Washington State University will no longer require applicants to submit SAT, ACT test scores
PULLMAN, Wash. — Students applying to Washington State University will no longer be required to submit their SAT and ACT scores.
The WSU Board of Regents voted Friday to stop requiring the use of the standardized tests in the admissions process.
“This is the trend,” said Provost and Executive Vice President Elizabeth Chilton. “I think COVID just sort of pushed a number of colleges and universities a little further along because we saw that we were able to make informed decisions without scores.”
The approved plan also states that WSU will no longer use these test scores in the selection process for scholarships, as well as tuition waivers. Chilton said that years of scholarship have demonstrated significant issues of bias with standardized testing. Instead of using these scores, admissions officers will rely on metrics like grade point average, which they believe better reflect a potential student’s ability to succeed.
Chilton shared data with the board that showed both six-year graduation and first-year retention rates are higher for students with a high school GPA above a 3.5 than for a student that scores above 1200 on the SAT.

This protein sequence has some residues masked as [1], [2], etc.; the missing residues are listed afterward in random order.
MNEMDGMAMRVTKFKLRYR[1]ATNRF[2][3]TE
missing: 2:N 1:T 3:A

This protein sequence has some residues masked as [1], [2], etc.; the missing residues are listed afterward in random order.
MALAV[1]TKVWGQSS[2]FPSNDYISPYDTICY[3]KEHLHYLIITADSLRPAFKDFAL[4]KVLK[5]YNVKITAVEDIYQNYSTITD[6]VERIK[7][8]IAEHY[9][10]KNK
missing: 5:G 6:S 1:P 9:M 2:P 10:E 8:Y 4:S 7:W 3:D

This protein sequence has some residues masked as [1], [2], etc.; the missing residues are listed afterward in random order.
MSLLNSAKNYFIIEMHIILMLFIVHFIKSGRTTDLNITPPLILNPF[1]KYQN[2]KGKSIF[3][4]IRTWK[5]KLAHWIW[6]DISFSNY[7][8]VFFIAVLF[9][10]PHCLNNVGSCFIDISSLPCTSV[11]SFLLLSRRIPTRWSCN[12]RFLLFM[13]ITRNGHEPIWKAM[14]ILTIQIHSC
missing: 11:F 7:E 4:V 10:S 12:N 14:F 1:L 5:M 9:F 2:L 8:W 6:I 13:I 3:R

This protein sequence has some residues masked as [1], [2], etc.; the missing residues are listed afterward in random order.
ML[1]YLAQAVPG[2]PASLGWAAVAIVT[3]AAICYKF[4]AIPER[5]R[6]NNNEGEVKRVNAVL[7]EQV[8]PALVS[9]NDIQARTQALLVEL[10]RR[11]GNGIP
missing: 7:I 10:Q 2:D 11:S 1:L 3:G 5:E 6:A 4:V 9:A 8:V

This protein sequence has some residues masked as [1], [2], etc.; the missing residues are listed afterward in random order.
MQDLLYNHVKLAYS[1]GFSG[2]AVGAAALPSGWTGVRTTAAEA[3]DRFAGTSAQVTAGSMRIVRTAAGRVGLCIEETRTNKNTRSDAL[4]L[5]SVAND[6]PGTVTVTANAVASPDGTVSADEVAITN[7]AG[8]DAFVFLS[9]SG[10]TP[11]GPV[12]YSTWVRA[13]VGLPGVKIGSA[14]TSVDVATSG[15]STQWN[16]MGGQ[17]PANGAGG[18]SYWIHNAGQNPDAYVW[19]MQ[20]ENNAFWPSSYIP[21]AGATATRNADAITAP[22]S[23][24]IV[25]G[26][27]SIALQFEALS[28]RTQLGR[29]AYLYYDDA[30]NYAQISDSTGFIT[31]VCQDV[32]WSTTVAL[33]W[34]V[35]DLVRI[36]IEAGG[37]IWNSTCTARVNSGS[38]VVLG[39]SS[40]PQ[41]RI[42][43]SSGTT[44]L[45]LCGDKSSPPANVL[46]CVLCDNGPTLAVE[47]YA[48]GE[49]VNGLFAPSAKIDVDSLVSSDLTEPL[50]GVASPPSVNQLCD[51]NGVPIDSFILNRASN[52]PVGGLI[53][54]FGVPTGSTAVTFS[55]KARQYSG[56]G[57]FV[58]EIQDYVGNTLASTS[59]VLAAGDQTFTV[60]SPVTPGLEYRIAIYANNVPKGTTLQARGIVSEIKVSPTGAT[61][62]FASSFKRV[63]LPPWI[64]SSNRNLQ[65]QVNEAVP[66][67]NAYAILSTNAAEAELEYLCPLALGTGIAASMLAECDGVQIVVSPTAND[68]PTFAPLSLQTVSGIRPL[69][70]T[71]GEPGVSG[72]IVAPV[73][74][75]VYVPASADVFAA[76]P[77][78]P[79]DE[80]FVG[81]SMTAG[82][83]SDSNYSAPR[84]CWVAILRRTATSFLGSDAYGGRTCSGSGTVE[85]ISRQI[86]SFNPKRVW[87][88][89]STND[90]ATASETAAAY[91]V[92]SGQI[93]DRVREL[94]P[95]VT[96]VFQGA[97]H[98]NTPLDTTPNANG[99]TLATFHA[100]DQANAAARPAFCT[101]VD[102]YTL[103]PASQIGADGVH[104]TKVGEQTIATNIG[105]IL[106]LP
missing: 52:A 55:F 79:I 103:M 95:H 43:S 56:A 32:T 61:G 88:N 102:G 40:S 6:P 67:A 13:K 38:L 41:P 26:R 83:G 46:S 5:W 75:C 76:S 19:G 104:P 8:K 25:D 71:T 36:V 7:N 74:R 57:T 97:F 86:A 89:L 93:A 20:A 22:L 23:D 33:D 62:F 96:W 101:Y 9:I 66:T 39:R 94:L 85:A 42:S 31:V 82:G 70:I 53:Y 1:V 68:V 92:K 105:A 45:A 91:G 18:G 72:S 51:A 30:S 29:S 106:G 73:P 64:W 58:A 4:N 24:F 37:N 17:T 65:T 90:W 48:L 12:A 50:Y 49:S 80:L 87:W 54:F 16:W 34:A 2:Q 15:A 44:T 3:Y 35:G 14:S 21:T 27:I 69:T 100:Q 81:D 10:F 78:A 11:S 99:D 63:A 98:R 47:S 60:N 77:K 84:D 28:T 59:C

WSU is just one of many universities moving to eliminate consideration of the SAT and ACT because of implicit cultural bias and persistent inequalities among racial and ethnic groups. A release from the university states that by no longer requiring these test scores, it alleviates the financial and structural barrier to taking the tests in an effort to make WSU a more supportive and inclusive environment.
“I just want to applaud the efforts here,” said Regent Lisa Schauer. “I do think that this is leadership and I think it’s the right way to go. It lives our values and centers equity and I think that’s what we want to continue to do.”
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